Inside this issue
Reflections on Autumn
Richard Childs' favourite season
Richard trained as an Orchestral Percussionist in the 1980's but his true love has always been the outdoors and particularly mountain environments. Throwing in his drumsticks to become a full-time photographer in 2004 he continues to work with a large format camera alongside digital equipment and exhibits his work in solo and group exhibitions as well as at his own gallery in the Ironbridge Gorge. Links to Website and Facebook
Autumn has finally come to an end here in Argyll. As I write this article sleet and rain lashes against the window and strong winds strip away the remaining colour from the trees, the leaves giving up their tenuous grip having been weakened by hard frosts earlier in the week and Snow has made a dramatic return to the mountains hereabout.
Looking back it really has been a fantastic season, by far the best I have experienced since moving here in 2004. This year the change started early too, I noticed the first hint of gold in Beech trees back in mid August and was initially concerned that the whole show could have been over by the middle of October. Fortunately, early September proved to be mild and settled slowing down the transformation, ensuring that Birch, Beech, Oak and Larch ( my Autumn favourites) all reached their peak together. The twelve weeks of colour this year has enabled me to get out and develop further a number of projects that I had started in previous years and to visit and reconnoitre a number of new locations further afield.
The season has been a wet one too with frequent spells of stormy weather often lasting for days on end. My first Autumn in Scotland was very similar but I failed to capitalise on the opportunities available here in Argyll, its ancient Oak forests are world renowned, the 'Great Northern Rainforest' the last remnants of forests that rapidly covered the whole of Britain after the last Ice Age that were decimated during the industrial revolution. Back in 2004 I waited for weeks to get out on the few blue sky days that we had and in the end made very few satisfactory images. Indeed I wrote an article for Outdoor Photography magazine based around the story of the long wait as a viewpoints feature in 2005. Having spent six years now on this wet and stormy coastline my photography has completely changed, the less frequent blue sky days being my opportunity to catch up at the gallery or with my admin work. Cloud and rain diffusing the light and revealing all the subtlety and beauty in this rich landscape.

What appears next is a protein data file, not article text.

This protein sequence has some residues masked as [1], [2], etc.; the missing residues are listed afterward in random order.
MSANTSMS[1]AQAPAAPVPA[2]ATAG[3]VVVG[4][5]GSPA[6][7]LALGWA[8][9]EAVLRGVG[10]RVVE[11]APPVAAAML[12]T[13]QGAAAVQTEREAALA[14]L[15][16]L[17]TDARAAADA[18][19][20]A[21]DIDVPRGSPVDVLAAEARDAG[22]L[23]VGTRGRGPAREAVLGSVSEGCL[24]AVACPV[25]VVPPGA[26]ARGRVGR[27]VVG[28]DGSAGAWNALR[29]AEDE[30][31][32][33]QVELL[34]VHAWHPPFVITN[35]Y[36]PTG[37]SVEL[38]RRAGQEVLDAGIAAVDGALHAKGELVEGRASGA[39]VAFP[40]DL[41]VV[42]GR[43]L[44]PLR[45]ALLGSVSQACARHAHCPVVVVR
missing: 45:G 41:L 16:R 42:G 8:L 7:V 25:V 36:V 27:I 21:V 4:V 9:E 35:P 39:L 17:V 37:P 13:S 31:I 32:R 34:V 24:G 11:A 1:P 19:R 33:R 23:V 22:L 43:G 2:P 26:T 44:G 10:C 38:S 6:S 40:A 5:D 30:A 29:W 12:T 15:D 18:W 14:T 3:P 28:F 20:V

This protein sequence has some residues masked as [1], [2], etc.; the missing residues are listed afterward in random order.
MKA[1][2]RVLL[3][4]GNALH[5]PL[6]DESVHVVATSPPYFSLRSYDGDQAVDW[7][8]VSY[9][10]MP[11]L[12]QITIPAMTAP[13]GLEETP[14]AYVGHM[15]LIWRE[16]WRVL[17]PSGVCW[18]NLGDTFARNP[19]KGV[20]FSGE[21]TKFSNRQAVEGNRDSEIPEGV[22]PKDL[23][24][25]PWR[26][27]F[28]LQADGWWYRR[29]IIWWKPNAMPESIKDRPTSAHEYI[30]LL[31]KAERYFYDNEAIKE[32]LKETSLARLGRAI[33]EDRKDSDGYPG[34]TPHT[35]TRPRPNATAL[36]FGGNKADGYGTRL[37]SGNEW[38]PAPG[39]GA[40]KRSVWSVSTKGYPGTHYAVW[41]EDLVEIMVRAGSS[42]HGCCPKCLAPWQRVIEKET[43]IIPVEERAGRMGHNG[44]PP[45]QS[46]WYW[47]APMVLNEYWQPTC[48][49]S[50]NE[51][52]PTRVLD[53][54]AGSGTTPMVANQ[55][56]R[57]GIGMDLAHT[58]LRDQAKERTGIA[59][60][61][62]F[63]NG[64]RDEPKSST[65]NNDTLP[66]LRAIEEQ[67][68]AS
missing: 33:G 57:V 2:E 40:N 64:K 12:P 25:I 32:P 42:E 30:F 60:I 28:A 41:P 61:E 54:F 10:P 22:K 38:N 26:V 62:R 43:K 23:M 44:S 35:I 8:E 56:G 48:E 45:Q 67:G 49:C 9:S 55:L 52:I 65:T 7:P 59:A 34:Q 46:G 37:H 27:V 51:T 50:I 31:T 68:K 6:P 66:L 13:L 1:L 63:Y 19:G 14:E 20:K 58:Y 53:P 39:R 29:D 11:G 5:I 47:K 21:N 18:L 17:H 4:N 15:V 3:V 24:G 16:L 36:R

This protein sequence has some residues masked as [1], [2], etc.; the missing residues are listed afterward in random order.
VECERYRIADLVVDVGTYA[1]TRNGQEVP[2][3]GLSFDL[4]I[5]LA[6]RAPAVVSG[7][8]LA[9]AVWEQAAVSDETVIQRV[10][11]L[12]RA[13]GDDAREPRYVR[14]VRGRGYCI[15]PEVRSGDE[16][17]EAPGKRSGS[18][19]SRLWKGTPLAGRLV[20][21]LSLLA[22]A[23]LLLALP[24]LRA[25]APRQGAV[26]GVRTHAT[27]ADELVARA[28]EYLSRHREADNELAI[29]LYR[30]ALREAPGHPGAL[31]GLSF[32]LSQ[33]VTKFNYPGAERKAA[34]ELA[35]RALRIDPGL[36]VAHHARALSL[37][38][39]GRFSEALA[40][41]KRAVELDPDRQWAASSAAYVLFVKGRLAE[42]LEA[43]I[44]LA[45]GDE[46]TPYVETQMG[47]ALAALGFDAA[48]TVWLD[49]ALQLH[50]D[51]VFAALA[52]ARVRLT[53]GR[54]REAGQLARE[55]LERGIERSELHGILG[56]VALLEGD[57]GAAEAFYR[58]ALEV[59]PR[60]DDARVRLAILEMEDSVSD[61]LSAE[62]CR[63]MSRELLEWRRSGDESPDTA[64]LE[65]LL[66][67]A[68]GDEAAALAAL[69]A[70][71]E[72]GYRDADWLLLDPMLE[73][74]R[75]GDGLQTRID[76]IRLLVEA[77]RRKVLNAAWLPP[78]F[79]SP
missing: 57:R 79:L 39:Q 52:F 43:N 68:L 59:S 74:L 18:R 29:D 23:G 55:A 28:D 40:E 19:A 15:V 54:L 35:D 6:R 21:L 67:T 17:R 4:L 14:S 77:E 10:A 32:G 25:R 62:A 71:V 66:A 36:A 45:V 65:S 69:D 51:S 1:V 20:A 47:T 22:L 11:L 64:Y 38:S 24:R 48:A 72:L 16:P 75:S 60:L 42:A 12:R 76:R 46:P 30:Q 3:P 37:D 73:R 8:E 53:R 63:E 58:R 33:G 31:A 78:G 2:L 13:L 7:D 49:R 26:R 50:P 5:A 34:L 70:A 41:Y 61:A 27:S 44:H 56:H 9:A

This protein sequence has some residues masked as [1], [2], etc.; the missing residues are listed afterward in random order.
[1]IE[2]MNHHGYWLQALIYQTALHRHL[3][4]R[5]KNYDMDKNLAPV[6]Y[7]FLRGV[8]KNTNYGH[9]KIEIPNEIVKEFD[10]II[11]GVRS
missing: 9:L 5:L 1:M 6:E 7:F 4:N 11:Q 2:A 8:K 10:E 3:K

Due to the wet weather this year has been vastly different and very productive. From Mid Argyll to Sutherland via Loch Ness and Glen Affric and inland to the woodlands and lochs of the Trossachs I have been out trying to capture the colour and mood of the season as it has presented itself.
At no other time of the year do I feel such a strong connection with nature, effecting all of the senses. The rich tapestry of golds, reds and ochres filling the valleys and glens. The earthy smell of of wet woodland with its carpet of decaying foliage. The first frosts of the year tugging at the back of my nose and sitting heavy in my lungs as I head out onto the hill. The patter of fat dew drops falling from branches in a fog filled forest. It's a time of year that never fails to awaken a primaevil urge in me to head back to my cave, store up plenty of comfort food and hunker down for the coming season. An urge that has to be supressed as a landscape photographer since another great thing about Autumn is that it is followed immediately by Winter, my Favourite season!!
The Letter from Scotland is brought to you by Richard Childs, a landscape photographer who works with a large format camera and is based around the West coast of Scotland. If you want to see more of Richard's work or take a look at his excellent workshops, visit Richard Childs Photography